19. In its letter dated January 29, 1969, the assessee is found to have resorted to the provisions of Section 68, wherein it says that since it could not conclusively prove those credits, it liked to be taxed for those amounts. When the Income-tax Officer finds any sum credited in the books of an assessee maintained for any previous year and the assessee offers no explanation about the nature and source of such credit or the explanation offered by him is not satisfactory in the opinion of the Income-tax Officer, the Income-tax Officer may charge the amount to tax or the assessee also may offer the sum to be taxed as his income of that previous year in accordance with the provisions of Section 68. But such an offer of cash credit, to be taxed under Section 68, made by the assessee is by itself not sufficient to lead to the presumption that the assessee admitted that such credit was his income for the relevant previous year and that he concealed that income.

20. In the instant case, the Inspecting Assistant Commissioner committed this error in law and logic while coming to the conclusion that there was admission on the part of the assessee regarding the amounts in question to be his income of the relevant previous year and that he concealed it. The Tribunal detected this legal and logical infirmity in the finding of the Inspecting Assistant Commissioner and, therefore, the Tribunal came to the finding that the department failed to prove that the amounts in question were incomes of the assessee or that the assessee concealed the said income. The conclusion arrived at by the Tribunal is quite logical and justified in law on the materials on record.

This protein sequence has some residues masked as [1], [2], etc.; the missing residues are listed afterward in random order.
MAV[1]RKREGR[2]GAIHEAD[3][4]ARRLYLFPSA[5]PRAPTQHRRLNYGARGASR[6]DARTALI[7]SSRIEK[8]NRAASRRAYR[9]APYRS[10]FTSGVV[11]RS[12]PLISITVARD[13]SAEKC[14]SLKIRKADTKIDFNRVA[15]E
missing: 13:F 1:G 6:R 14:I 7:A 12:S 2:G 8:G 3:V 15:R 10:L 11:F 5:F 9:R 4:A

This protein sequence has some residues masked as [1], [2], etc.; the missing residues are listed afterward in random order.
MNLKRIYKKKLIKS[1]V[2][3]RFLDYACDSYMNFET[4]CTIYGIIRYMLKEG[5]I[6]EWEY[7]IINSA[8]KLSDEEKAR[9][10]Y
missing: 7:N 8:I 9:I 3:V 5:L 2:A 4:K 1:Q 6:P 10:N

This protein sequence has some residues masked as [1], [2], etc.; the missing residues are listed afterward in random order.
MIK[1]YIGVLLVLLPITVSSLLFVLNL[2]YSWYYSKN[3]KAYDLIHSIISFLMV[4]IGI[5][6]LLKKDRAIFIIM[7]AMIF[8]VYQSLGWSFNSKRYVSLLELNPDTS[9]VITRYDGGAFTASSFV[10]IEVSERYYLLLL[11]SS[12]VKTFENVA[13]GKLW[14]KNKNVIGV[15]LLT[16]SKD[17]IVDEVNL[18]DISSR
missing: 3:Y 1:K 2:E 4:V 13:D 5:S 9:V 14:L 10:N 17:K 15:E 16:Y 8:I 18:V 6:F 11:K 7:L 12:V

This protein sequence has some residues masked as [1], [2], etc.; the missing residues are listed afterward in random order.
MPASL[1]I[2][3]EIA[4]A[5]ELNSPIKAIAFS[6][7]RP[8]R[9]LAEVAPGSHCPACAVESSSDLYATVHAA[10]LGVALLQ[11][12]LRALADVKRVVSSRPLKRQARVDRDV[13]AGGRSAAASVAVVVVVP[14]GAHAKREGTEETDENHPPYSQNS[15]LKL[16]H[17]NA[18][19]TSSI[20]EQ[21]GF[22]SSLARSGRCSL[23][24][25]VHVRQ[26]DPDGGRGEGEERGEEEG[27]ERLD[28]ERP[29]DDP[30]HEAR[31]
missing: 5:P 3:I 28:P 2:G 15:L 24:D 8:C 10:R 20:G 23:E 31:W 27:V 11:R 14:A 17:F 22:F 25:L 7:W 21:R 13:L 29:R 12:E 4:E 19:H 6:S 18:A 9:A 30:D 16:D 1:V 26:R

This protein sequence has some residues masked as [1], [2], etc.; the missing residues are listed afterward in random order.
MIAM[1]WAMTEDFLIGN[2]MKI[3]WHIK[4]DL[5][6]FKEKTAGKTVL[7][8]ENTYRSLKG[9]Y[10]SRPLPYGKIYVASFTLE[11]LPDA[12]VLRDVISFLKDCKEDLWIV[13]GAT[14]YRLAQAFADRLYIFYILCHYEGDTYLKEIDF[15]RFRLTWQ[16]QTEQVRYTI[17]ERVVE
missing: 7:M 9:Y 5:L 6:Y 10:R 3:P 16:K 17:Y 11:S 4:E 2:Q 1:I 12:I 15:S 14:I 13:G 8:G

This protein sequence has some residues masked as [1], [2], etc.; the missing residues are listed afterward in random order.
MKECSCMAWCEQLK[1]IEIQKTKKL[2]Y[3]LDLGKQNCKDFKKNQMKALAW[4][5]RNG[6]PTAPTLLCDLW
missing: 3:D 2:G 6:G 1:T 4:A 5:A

21. In the instant case, the department relied on the letter of the assessee dated 29th January, 1969, as an admission by the assessee to the effect that the amounts in question were its income during the relevant previous year and that in the said letter the assessee admitted concealment of the income. Both these assumptions have been correctly found to be wrong by the Tribunal as discussed hereinabove. That being so, the Tribunal correctly

found that the department failed to establish that the amounts in question represented the income of the assessee for the relevant assessment year and that there was concealment of such income.

22. In the result, we find that the Tribunal was justified in cancelling the order of penalty under Section 271(1)(c) of the Act passed by the Inspecting Assistant Commissioner.

23. We, therefore, answer the question referred in the affirmative and against the department.

24. The reference is answered accordingly.

Bharul Islam, J.

25. I agree.